One of the World’s Top Freeriders Searches for Friend In Verbier Avalanche
20th January 2021
Last modified on May 13th, 2021
Xavier de Le Rue is an Olympian and a Freeride World Tour winner, but this week he was another rider searching desperately for a friend under the snow. His friend was one of 8 people that died in Switzerland in a tragic 4-day period. The authorities continue to urge extreme caution.
It was an horrific period in Switzerland from last Friday into Monday.
Fatalities in separate avalanches accidents in Emmetten, Engelberg, Klosters, Morschach, Veytaux, the Bernese Oberland and two in Verbier.
We reported on them all, plus ones in France, in this earlier article.
Xavier de Le Rue was involved in the search for the 38-year old British man who died on Monday.
The deceased was a much-loved and well respected local who worked in the resort as a chef.
He originally came from Doncaster.
Just two hours later in Verbier a 29-year-old ski instructor from Ireland died in the Gentianes off piste area.
He worked for a ski school in Verbier we know very well here at PlanetSKI and we have heard from distraught colleagues.
They have lost one of their own
A friend and fellow instructor helped in the search.
We reported the full details here:
Xavier de Le Rue lives in Verbier after growing up in the French Pyrenees.
He is a well-known figure in the resort.
Xavier gives his personal experience of the situation and urges people to take note.
Here is his account:
“The perfect bluebird powder day… the perfect day from hell.
Verbier lost two riders on Monday in separate avalanches, I will tell you the story of one, because I hope in doing so I can make you think twice and prevent another.
I was up riding with a large group, whose ability I didn’t know so I took a “safe” option and whilst riding we witnessed a large avalanche coming through “Rock n Roll couloir”.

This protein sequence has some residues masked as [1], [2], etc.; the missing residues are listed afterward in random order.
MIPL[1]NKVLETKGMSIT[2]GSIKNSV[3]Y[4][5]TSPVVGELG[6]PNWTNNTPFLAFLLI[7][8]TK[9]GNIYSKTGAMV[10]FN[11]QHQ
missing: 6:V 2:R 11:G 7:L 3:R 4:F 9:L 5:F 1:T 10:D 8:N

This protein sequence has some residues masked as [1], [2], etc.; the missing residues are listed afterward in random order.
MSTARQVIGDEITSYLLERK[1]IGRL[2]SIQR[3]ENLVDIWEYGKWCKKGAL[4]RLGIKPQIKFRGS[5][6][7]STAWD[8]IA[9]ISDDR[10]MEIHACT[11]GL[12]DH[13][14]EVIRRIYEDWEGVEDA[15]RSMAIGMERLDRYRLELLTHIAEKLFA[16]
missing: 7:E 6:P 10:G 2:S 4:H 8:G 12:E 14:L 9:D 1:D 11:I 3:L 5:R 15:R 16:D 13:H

I went straight to search the debris, seeing someone buried to their waist with their airbag pulled I felt relief that they were not buried and went to check that they were fine before continuing the search.
It was my friend, and he was not fine, through the avalanche he had sustained a head trauma that ended his life.
I felt totally useless, overwhelmed, I was meant to be the expert, I have made videos on how to deal with this situation – but it was horrific.
I went through the motions, called 112, directed others to search and started CPR, because someone told me I should, but I felt hopeless.
I want you to know this so that you think about this before you drop into a line, you take all the precautions, you know your equipment, you turn back or even stay home.
My friends were riding a line that would have been one of my first choices on that day had I not been with the large group.
The Couloir they were going into had slid two days before – theoretically making it a safe option- but they had to cross a pocket of snow to get to the entrance.
This is what slid, I have never seen it slide on that scale in my whole time in Verbier.
Everything has changed and we have lost a friend.
My thoughts are with the friends and families of my friend and the young instructor who lost his life on Monday, as well as the six other people who lost their lives in avalanches over the weekend.”
The authorities are re-iterating similar advice.
“To limit the risks, use secure and marked routes, find out about the weather situation and the risk of avalanches,” saif the cantonal police
“Every off-piste skier should carry a telephone and emergency equipment: avalanche victim detector, probe and shovel.”